Health Advocate Blog

Veg out! Your guide to going vegetarian

Eating a vegetarian diet may provide a number of potential health benefits, such as better heart health and reducing your risk of certain conditions. While adopting a meatless diet may seem daunting, it is possible—an estimated 7.3 million Americans have made the switch to a vegetarian diet, and an additional 22.8 million follow a vegetarian-inclined diet. Curious about trying a vegetarian diet? Read on for helpful tips, resources, and recipes!

Types of vegetarians

So what is a vegetarian exactly? A vegetarian is a person who abstains from meat consumption (red meat, poultry, seafood, and the meat of any other animal). That still leaves vegetarians with a lot of nutritious choices: fruits, vegetables, whole grains, nuts, beans, seeds, and even eggs and/or dairy products for some individuals. There are several variations of vegetarianism:

  • Ovo-vegetarian: Includes eggs but no dairy products
  • Lacto-vegetarian: Includes dairy products but no eggs
  • Ovo-lacto vegetarian: Includes both eggs and dairy
  • Vegan: Excludes all animal products including eggs, dairy, beeswax and honey

Reasons to go vegetarian

Many environmental, ethical, financial, and/or personal health-related reasons might motivate someone to make the switch to a meat-free lifestyle. Here are some of the potential health benefits of going meatless:

  • You’ll be cutting back on saturated fat that tends to be found in higher fat dairy products and meat. Plant-based oils contain healthy mono- and polyunsaturated fats that can improve your cholesterol ratio.
  • Many fruits, vegetables, and whole grains are high in soluble fiber, which helps to promote heart health and regulate blood sugar.
  • Following a plant-based diet can reduce your risk of developing various chronic conditions such as diabetes, heart disease, and even certain types of cancer.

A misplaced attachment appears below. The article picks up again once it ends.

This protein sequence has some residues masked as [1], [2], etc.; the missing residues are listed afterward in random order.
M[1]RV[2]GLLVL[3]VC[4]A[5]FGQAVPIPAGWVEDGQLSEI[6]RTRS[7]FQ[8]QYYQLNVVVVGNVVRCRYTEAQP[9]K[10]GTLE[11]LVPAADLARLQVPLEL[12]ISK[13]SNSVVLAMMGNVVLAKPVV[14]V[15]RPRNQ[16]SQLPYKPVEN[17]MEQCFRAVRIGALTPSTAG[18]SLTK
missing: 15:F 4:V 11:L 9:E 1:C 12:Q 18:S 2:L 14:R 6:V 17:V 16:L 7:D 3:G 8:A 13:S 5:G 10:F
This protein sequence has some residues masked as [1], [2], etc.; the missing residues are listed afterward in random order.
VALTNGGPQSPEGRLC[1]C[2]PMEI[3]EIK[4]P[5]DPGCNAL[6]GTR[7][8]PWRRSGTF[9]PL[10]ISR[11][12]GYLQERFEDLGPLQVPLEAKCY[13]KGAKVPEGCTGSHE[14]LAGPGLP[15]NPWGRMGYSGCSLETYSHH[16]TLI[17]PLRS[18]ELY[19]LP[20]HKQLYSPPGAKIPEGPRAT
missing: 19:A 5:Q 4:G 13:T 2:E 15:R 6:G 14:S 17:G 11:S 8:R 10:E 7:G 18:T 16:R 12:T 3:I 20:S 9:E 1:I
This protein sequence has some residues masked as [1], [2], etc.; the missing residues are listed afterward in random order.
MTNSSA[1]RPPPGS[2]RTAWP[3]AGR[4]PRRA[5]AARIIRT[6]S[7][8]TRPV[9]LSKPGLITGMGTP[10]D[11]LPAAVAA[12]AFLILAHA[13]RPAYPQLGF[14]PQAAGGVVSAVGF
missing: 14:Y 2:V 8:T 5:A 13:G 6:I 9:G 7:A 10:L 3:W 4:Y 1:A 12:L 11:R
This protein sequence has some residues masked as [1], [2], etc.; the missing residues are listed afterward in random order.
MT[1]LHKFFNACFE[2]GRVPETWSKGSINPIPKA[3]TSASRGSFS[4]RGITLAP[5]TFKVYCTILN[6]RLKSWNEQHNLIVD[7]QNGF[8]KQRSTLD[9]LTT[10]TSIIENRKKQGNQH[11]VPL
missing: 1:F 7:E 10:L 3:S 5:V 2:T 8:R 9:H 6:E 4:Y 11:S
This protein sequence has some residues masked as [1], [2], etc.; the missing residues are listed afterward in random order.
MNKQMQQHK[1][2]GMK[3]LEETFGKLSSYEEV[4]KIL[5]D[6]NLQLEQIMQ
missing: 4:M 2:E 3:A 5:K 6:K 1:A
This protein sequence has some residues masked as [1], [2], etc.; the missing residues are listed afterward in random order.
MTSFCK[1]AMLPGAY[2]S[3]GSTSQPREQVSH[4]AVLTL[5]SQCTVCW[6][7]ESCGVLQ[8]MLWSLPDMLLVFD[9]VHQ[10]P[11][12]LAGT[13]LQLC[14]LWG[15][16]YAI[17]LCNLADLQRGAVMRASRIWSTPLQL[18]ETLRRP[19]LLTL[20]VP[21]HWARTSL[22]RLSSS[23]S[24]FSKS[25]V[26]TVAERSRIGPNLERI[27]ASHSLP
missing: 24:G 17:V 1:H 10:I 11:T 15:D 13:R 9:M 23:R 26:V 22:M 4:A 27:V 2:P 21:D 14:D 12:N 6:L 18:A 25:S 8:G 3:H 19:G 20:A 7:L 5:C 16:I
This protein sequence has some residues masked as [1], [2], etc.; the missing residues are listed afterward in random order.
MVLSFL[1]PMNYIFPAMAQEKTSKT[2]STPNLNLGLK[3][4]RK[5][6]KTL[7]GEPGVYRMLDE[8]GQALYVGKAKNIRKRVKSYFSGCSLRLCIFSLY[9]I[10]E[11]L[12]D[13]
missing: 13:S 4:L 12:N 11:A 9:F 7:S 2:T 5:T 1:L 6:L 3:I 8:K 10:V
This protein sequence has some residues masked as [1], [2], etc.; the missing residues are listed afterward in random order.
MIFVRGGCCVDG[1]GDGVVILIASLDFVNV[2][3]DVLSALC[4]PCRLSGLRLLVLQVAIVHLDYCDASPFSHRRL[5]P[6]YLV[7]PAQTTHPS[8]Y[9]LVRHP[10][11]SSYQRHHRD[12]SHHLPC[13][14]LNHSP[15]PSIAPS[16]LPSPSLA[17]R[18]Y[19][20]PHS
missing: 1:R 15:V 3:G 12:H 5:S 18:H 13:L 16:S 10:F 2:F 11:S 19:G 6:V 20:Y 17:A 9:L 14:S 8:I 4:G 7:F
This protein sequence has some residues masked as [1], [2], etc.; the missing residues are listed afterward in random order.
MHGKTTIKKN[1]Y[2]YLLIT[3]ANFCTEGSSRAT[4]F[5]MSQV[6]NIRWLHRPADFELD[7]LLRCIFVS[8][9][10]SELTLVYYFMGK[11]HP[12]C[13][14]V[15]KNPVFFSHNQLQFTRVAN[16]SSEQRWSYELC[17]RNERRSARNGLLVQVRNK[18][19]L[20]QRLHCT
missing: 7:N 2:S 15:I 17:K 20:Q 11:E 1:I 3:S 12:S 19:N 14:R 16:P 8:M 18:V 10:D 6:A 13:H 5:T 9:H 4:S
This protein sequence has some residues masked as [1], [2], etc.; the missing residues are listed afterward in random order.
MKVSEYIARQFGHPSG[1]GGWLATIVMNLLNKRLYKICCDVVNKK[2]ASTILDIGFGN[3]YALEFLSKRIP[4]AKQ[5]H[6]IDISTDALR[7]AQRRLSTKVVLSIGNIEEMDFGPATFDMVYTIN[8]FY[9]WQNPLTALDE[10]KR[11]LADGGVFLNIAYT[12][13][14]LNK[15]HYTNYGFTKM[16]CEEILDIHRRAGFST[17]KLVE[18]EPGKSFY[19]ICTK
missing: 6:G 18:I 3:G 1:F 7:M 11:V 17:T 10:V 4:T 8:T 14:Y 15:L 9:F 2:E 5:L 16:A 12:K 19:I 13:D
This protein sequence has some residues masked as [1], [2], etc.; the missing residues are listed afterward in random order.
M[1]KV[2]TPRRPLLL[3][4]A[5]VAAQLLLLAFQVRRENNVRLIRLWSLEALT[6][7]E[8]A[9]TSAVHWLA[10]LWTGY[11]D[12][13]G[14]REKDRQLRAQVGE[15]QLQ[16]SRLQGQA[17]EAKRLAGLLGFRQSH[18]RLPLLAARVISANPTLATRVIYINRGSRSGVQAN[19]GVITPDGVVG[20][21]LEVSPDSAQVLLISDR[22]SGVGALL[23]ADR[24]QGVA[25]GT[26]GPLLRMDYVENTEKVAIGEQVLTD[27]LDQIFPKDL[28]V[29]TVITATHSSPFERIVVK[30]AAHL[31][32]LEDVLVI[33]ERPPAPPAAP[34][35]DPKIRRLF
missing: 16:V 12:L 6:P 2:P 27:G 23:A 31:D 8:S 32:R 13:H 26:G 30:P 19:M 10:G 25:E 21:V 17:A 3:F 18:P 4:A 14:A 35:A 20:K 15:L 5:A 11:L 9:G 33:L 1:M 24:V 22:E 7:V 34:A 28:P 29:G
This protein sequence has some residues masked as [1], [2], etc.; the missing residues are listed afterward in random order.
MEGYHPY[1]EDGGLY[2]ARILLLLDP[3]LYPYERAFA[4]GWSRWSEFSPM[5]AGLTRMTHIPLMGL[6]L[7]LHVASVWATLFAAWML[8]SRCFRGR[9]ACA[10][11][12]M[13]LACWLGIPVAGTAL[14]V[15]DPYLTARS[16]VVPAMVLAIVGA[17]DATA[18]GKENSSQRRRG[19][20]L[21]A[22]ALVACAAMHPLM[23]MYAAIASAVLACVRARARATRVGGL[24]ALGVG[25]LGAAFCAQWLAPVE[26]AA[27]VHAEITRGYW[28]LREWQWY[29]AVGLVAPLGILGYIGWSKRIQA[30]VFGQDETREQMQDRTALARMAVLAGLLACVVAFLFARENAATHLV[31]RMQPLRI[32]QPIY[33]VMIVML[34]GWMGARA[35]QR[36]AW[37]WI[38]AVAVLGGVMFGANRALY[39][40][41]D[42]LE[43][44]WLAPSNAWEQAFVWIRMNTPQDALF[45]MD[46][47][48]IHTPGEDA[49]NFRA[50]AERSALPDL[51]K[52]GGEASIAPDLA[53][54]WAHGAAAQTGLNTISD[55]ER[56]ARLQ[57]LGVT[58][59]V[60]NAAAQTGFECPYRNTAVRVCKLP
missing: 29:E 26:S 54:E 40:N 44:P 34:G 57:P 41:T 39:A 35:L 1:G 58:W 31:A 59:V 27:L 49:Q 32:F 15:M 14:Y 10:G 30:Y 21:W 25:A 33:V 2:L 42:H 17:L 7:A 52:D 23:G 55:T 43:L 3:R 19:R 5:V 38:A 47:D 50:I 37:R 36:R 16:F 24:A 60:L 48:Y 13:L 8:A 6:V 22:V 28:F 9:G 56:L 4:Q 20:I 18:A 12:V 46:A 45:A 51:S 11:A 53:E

Tips to help you get started

Thinking about ditching your steak knife and living the green life? Here are some tips to make the transition to vegetarianism more seamless:

  • Make a list of the foods you like. Which ones are plant-based? Think about how to build meals around some of your favorite meatless food items.
  • Before going full-on vegetarian, consider starting with Meatless Monday. Research some recipes to prepare one or more days per week and gradually build upon this as you feel comfortable. Listed below are some great resources for meatless recipes:
  • Try incorporating more vegetarian snacks into your routine. Steamed edamame, veggies with hummus, or even fruit with low-fat yogurt are some healthy options. Click here to find some interesting vegetarian snack recipes you can prep in advance.
  • Have some fun with meal prep! Go to a local grocer or farmer’s market and pick an interesting ingredient you’ve never tried before. Incorporate it into a meatless dish.
  • Try out some veggie-based dishes at different restaurants if you aren’t comfortable preparing your own. If you aren’t sure where to start, ask your server if there are any meat-free dishes they’d suggest.
  • Eat foods that are truly good for you! Eliminating meat or dairy doesn’t automatically equate to a healthy diet. Some store-bought veggie burgers and textured vegetable protein products can contain a lot of sodium and fat. Read labels and be aware of the ingredients in the foods you purchase—opt for mostly whole foods and limit refined or processed items.
  • Make sure you eat a balanced diet and get your essential nutrients. Some important nutrients to look for in a vegetarian diet include:
    • Proteins: Beans, nuts, seeds, peas, tofu, eggs and low-fat milk products
    • Iron: Spinach, kidney beans, lentils, fortified cereals
    • Calcium: Dark leafy greens, almonds, fortified soymilk or cereals
    • Zinc: Beans, pumpkin seeds, wheat germ
    • Vitamin B12: Milk products, eggs, fortified foods like soymilk, veggie burgers, and nutritional yeast

For more information on a meat-free lifestyle, click here to check out this vegetarian starter kit from Vegetarian Times.

Tasty vegetarian recipes

These simple recipes are easy for vegetarians to prepare—plus, they’re healthy and delicious!

Chickpea Popcorn

Watermelon Pico de Gallo

Chilaquiles Casserole

Bean Salad with Basil Vinaigrette

Red Pepper and Goat Cheese Frittata

Baked Sriracha Tofu

Quinoa and Black Beans

Black Bean, Corn, and Edamame Salad

For Health Advocate Members

If you’re a Health Advocate member with access to our Wellness Coaching program, and you’re looking to start a vegetarian diet, call us! Your wellness coach can provide helpful tips, meatless meal ideas, and more.